I try many of my own recipes, but I do have many recipes I've developed that I haven't ever tried. My diet is strange and idiosyncratic. I avoid many foods and food combinations. I'm allergic to some dishes, "sensitive" to others, and sometimes scared of others. If I eat a scallop I might die. If I eat pasta I develop a migraine headache. And something like eggplant just freaks me out. My eating disorder is strange and real.

Obviously, as a professional, I can't avoid these foods in my recipes. So I work on instinct, feeling my way through my recipes, and then I let other people tell me what they think.

I cook a kick-ass scallop (sauteed, lightly, in compound butter), I'm told. My Kasha Varnishkes, I'm told, would make my Jewish grandmother proud. And eggplant? Well, fuck eggplant.

Sometimes, when I think about these recipes, I feel like a sad clown: everyone else is laughing, but I'm crying inside. In my case, everyone's eating my recipes, getting plump and happy, and I'm on the sidelines, sipping my tea, feeling skinny and weird.

A Suzanne paperclip photo

I think my most unique recipe is my Strawberry Avocado Salsa. I developed the recipe nearly three years ago for a strawberry festival and it was a instant, smash hit. Since then, at work at least, the recipes become my signature recipe, qualified by co-workers and customers alike as quintessentially Seth.

I love the way the salsa looks upon completion. I'm a big advocate of the disparate ingredients: strawberries, avocado, cilantro, scallions,
jalapeño, and lime. Still, there's something about the combination of all these ingredients that scares me, and so I've never once even tried it. Not one single bite. I'm aware that this sounds ludicrous, even, perhaps from a cook's perspective, unethical.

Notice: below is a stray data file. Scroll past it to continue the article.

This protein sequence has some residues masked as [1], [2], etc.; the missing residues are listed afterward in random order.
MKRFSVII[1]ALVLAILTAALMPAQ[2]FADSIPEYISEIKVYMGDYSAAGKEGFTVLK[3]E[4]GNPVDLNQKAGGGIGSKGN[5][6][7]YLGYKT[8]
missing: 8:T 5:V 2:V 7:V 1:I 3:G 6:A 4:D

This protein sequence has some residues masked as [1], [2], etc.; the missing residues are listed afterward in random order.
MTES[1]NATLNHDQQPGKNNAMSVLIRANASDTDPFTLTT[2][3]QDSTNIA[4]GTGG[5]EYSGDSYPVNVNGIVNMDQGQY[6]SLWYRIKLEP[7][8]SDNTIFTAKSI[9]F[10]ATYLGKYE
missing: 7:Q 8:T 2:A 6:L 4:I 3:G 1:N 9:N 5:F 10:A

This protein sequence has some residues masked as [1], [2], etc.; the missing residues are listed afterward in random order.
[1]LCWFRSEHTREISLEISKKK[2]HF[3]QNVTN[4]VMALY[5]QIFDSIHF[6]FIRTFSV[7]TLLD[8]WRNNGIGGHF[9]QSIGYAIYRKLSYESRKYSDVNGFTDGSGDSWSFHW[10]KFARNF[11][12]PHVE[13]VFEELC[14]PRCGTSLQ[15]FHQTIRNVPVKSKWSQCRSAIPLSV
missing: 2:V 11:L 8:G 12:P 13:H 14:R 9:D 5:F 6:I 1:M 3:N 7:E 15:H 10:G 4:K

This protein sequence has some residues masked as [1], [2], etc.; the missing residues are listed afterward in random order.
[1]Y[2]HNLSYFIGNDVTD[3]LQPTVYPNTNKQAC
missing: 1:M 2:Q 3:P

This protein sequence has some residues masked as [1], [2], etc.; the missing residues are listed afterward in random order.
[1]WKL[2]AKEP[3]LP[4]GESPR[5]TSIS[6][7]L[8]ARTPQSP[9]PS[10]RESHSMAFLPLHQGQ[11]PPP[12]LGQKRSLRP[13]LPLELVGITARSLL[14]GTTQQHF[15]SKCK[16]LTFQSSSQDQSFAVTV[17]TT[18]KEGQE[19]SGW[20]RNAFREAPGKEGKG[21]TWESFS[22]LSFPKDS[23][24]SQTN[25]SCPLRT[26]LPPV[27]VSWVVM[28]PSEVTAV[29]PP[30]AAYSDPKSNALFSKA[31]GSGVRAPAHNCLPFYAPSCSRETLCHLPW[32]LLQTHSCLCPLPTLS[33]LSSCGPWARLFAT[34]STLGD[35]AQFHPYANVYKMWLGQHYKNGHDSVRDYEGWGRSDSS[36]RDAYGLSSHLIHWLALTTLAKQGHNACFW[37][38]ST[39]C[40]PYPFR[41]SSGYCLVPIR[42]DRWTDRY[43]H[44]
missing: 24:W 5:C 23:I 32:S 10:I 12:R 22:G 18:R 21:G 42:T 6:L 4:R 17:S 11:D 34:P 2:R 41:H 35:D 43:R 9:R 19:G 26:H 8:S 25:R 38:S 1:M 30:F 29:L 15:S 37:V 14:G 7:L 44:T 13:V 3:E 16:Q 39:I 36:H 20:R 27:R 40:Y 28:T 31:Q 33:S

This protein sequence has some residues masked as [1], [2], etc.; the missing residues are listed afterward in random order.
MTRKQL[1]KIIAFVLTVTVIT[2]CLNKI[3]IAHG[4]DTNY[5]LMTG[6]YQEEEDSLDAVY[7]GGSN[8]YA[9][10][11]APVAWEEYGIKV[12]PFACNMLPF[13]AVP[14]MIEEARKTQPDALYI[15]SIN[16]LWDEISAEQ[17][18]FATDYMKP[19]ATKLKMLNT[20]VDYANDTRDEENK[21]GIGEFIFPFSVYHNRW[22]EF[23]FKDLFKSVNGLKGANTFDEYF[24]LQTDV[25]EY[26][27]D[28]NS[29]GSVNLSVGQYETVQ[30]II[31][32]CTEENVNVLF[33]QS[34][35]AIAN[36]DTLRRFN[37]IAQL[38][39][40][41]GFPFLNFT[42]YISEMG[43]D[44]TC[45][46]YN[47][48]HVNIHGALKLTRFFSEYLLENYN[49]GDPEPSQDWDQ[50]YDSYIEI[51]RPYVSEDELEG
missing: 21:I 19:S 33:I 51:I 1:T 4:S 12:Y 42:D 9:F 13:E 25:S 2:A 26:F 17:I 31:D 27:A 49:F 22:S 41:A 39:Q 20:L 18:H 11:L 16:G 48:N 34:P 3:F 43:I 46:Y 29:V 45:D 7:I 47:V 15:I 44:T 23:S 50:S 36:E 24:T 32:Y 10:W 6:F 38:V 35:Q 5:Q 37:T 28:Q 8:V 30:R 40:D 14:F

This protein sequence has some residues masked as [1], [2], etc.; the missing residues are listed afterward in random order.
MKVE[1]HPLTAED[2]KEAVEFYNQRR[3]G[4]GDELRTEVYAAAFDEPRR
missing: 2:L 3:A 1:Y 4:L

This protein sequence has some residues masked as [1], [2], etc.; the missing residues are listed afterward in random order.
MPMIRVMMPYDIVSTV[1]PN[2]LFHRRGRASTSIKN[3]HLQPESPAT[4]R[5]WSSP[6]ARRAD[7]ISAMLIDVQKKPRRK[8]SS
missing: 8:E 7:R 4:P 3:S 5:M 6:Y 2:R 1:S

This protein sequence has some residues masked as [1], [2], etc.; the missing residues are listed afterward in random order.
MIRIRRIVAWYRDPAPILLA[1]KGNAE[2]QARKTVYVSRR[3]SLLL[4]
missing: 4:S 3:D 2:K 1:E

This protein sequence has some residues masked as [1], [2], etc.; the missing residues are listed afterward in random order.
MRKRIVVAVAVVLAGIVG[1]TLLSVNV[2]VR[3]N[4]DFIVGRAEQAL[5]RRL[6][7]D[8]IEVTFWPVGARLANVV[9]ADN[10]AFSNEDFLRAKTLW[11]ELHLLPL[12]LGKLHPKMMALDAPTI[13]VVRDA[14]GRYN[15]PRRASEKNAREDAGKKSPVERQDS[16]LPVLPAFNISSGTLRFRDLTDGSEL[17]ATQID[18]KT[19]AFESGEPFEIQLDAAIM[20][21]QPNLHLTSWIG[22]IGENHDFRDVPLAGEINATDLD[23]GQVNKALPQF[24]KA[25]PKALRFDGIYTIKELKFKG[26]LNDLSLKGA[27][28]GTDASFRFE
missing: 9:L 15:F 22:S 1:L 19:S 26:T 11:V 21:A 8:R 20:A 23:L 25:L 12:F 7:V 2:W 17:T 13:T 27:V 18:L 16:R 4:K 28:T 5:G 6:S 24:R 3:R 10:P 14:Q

What can I say? Strawberry Avocado Salsa sort of reminds me of my early creations--something that tastes weird. I envision myself eating it and feeling weird for hours.

I suppose I'm writing about this because I've recently thought I might try the recipe, perhaps paired with thinly sliced sweet potatoes, pan-seared in olive oil. I'm thinking about it, making my way there. It's a huge thing for me.

In the meantime, I'll keep making it for others, getting my kicks vicariously, with each little joyful bite.

Strawberry Avocado Salsa

I've already published this recipe on-line, elsewhere. That recipe is good, but I'm changing it a bit, below, in an attempt to "reclaim" the recipe for FoodVibe. Consider this recipe below the definitive Strawberry Avocado Salsa recipe, straight from the source. This recipe is about gentle, exquisite preparation. I suggest taking your time, following the recipe precisely...

1 pound strawberries
1 jalapeño pepper, minced
1/4 cup scallion, finely chopped
2 tablespoons cilantro, finely chopped
1 lime, quartered
1/4 teaspoon sugar, optional
sea salt
2 firm-ripe avocados

Remove the green stems from the strawberries. Gently chop the strawberries, using clean, swift knife strokes so that each chopped piece is only touched briefly by the knife.

In small bowl, gently, very gently, toss the strawberries with the jalapeño, scallion, and cilantro. Squeeze a quarter of lime onto the strawberry salsa and season with sugar, if desired, and sea salt.

Half the avocados, remove the pit and the skin. Finely, and very smoothly and carefully, dice the avocados and place into a small bowl. Squeeze two quarters lime juice onto the avocado and gently toss.

Pour strawberry salsa in the bowl with the avocados. Gently toss. Season with additional salt and lime juice, if desired. Serve...